Dr. Rajiv Shah serves as the 16th Administrator of USAID and leads the efforts of more than 9,600 professionals in 80 missions around the world.
Since being sworn in on Dec. 31, 2009, Shah managed the U.S. Government's response to the devastating 2010 earthquake in Port-au-Prince, Haiti; co-chaired the State Department's first review of American diplomacy and development operations; and now spearheads President Barack Obama's landmark Feed the Future food security initiative. He is also leading “USAID Forward,” an extensive set of reforms to USAID's business model focusing on seven key areas, including procurement, science & technology, and monitoring & evaluation.
Before becoming USAID's Administrator, Shah served as undersecretary for research, education and economics, and as chief scientist at the U.S. Department of Agriculture. At USDA, he launched the National Institute of Food and Agriculture, which significantly elevated the status and funding of agricultural research.
Prior to joining the Obama administration, Shah served for seven years with the Bill & Melinda Gates Foundation, including as director of agricultural development in the Global Development Program, and as director of strategic opportunities.
Originally from Detroit, Shah earned his medical degree from the University of Pennsylvania Medical School and his master's in health economics from the Wharton School of Business. He attended the London School of Economics and is a graduate of the University of Michigan.
Shah is married to Shivam Mallick Shah and is the father of three children. He lives in Washington, D.C.
Today’s action plan is an unprecedented approach to coordinate the efforts of more than 30 government offices within seven agencies in 100 countries and to unite them with a common purpose, with three core objectives: Every child survives and gets healthy food, Every child grows up in the protective and nurturing embrace of a family, and Every child is safe from violence and exploitation.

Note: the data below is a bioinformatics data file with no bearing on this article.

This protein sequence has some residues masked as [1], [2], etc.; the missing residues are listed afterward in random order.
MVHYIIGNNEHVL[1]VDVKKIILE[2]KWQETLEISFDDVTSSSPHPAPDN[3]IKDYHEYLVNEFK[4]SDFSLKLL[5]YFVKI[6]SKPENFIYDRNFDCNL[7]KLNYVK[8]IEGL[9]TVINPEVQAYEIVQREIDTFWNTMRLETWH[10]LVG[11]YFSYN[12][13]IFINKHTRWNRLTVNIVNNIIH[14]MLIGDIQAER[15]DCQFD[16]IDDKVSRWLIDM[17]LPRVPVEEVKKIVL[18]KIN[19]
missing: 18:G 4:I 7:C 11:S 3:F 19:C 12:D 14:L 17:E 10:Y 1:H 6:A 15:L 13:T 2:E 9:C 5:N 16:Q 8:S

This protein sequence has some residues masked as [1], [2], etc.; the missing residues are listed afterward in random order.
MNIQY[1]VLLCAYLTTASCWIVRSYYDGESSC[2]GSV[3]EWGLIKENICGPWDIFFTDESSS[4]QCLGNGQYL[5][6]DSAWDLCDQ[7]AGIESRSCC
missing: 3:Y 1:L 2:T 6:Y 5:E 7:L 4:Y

We’ve always known that achieving these goals is within our power, but today—for the first time—we have a real, evidence-based, results-oriented plan to get us there. It is a plan that doesn’t just describe our aspirations, but outlines specific and achievable outcomes we must deliver. And it is a plan that doesn’t just describe the challenges we face, but cites specific scientific studies that underpin our learning and inform our new approaches.
I am greatly honored to be here today to launch USAID Ethiopia’s flagship program for pastoral Ethiopia called Pastoralist Areas Resilience Improvement through Market Expansion, known by its acronym PRIME. The word “prime” means to catalyze.
Mexico and the United States have a shared border, a shared history, and, increasingly, a shared road to prosperity based on partnership between our two peoples. When they met in Washington in late November, President Obama and President Peña Nieto articulated a common vision that puts even closer economic integration and prosperity at the forefront of the U.S.-Mexico relationship. My visit and the program we are launching today are a tangible reflection of this.
The demand for justice and security is what brings us here today. In Guatemala and other Central American countries, the United States has long emphasized the importance of institutional capacity building. Today is an opportunity to reaffirm our partnership with Guatemala to improve citizen security and bolster the rule of law.
The USAID Security and Justice Sector Reform Project works hand-in-hand with the Supreme Court, the Ministry of Governance, the Public Ministry, the Institute of Public Defense and the National Forensic Institute to improve internal systems and processes thereby building more effective institutions.
HANOI -- It is a pleasure to be here with you today for this important workshop. It's a workshop that will provide an opportunity to review and formulate a policy that will improve the economic livelihood of people living with HIV and AIDS, their families, and communities. But first, you will hear about successful strategies for increasing access to credit and working capital so PLHIV and other vulnerable populations can create employment for themselves and others.